People fear public speaking more than death, according to The Huffington Post, but what if not speaking up results in something even more frightening? Sometimes, it can be hard to know where to begin. Whether you are wanting to get your idea out there, or speak up against workplace injustice, here are a few phrases to help you.

“I don’t agree.” All too often, women are expected to simply accept ideas and suggestions from men with either silence or murmured agreement. Even when these men in the workplace are of an equal station, women are frequently worried that their ideas will not be taken seriously, or shot down. It’s time to end this fear of rejection. A simple “I don’t agree,” followed by your own suggestion is a great first step to having your voice and opinion heard. As Michelle Obama said; “Don’t waste your seat at the table.”

“Me too.” Solidarity with your fellow victim is the key-most important factor in ridding the work place of sexual harassment and gender politics. The “Me Too” movement, which is in the running as one of the candidates for Times’ 2017 Person of the Year, grew as a social media response to the ever growing list of people who have been outed as sexual abusers. Women and men would share on social media their “Me Too” moment, or a time when they had been sexually harassed or abused.

This spotlight on sexual abuse and harassment as a commonplace activity prevents such acts from being swept under the rug in the workplace, as they all too often have been in the past. Visibility and education put the pressure on managements to view sexual harassment with the no-tolerance policy it should have always had. Speak up. Use your “Me too.”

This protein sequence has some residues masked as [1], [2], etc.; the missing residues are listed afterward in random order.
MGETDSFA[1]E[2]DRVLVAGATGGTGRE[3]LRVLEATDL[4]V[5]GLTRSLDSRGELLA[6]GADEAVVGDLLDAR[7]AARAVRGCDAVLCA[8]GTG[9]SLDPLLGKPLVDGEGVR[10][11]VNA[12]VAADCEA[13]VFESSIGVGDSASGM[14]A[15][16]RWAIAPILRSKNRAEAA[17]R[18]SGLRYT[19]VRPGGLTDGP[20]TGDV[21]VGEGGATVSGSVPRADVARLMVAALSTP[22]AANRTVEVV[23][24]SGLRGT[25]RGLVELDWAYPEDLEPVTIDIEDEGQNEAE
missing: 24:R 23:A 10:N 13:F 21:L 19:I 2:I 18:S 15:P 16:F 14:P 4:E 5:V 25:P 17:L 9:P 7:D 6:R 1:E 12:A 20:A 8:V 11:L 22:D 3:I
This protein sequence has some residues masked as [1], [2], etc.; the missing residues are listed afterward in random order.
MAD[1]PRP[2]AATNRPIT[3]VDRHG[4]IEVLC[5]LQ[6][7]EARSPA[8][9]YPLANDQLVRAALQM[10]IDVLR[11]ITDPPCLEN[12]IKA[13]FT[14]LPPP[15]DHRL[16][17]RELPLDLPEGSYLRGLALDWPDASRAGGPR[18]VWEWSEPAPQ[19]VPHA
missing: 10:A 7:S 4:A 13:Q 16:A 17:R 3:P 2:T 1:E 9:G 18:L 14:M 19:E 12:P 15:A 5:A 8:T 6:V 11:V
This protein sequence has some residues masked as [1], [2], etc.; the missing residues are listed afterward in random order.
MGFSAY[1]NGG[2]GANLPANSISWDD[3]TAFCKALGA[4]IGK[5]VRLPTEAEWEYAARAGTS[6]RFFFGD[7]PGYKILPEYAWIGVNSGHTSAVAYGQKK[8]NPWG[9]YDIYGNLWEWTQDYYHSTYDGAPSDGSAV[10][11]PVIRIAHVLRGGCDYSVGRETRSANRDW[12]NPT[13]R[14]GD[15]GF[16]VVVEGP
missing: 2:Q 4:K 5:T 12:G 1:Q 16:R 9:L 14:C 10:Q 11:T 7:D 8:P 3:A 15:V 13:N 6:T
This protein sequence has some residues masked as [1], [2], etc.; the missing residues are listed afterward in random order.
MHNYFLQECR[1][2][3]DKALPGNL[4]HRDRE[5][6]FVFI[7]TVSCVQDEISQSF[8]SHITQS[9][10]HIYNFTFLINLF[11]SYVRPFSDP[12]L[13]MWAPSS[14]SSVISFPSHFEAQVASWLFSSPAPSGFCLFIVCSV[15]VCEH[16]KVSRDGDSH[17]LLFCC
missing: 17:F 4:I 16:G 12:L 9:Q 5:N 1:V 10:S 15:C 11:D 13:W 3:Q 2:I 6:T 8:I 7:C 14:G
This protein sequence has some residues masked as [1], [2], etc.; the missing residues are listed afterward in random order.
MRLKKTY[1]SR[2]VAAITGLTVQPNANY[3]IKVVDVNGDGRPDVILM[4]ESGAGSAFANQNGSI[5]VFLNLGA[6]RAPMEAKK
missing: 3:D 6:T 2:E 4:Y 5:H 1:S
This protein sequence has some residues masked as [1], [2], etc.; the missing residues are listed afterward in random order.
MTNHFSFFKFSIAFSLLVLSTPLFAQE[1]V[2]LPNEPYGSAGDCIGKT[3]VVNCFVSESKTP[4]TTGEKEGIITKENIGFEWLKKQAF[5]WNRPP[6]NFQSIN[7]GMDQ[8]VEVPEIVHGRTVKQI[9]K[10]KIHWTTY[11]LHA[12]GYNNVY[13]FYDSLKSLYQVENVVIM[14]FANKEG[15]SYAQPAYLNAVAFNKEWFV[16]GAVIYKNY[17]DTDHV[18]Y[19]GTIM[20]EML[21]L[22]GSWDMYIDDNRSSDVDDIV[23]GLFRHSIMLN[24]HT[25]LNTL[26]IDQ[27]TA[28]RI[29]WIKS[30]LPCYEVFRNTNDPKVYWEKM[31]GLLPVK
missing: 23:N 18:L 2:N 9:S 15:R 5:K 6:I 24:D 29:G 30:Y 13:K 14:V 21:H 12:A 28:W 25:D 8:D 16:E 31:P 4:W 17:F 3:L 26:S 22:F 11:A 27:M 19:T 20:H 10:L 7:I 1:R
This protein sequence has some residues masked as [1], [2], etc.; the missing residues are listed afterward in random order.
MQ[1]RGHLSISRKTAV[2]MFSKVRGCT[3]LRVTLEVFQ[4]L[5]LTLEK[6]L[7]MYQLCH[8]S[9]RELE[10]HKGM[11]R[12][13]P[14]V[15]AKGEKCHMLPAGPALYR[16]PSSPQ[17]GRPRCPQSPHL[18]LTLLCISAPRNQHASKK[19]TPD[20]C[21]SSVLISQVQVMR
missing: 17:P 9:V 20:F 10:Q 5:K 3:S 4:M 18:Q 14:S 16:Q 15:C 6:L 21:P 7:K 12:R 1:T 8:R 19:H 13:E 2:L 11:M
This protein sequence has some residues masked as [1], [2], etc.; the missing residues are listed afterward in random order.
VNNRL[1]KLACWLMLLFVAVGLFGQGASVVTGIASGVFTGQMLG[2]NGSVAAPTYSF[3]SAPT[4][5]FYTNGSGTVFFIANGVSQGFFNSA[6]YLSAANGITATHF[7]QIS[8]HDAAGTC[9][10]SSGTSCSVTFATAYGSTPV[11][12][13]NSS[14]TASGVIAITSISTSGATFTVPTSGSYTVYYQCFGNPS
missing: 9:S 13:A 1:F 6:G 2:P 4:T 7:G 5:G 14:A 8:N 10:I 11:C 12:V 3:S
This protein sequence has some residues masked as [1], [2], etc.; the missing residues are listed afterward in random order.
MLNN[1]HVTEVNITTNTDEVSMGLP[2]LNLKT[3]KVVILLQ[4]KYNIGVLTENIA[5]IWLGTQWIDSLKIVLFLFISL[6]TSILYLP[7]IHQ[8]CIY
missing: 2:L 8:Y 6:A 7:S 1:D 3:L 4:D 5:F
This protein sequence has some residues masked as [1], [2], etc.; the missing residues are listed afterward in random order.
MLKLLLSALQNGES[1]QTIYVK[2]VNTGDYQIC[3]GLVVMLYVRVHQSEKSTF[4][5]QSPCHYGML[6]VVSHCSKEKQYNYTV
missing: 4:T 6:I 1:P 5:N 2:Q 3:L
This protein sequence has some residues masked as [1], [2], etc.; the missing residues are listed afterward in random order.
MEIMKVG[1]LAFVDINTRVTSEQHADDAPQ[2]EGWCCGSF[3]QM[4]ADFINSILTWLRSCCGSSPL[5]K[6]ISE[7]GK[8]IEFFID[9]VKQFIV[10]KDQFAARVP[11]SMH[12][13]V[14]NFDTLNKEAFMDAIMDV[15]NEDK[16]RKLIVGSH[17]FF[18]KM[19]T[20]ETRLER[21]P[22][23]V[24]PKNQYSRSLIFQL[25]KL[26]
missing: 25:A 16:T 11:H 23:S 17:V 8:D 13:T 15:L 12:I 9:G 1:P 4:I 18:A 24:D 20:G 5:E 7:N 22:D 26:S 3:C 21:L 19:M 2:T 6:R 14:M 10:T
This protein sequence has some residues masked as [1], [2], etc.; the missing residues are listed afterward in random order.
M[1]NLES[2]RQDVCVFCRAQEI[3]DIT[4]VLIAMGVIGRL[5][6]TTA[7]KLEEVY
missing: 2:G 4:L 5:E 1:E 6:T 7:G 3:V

“That is not okay.” Fear of backlash, being fired, or simply being ignored are some of the top reasons why women in the past have not spoken up during, or after workplace harassment or assault. With the changing climate when it comes to reporting sexual harassment, it is more important than ever to speak up before, during, and after an inappropriate act takes place.

According to a recent post by Inc.com, Facebook executive Sheryl Sandberg posted a Facebook post outlining a series of actions to undertake to prevent sexual assault and harassment in organizations going forward. This included outlining clear policies against sexual harassment and assault within a company, and instituting policies to support them. So how can you help? If something is happening within your company that works against anti-harassment policies, let management know that “That is not okay.” If your coworker is making inappropriate comments, speak up to both your coworker and upper management that this sort of behavior is not okay. Be polite, but firm. Have copies of company policies if possible.

So go ahead; take up space. Do not shrink or shy away from letting your voice be heard. The spotlight on wrong-doers of sexual assault, harassment, and workplace sexism is brighter than ever now. With more and more victims speaking up, your own voice is becoming more powerful. So don’t be afraid to speak up; every little word is an opportunity for progress.

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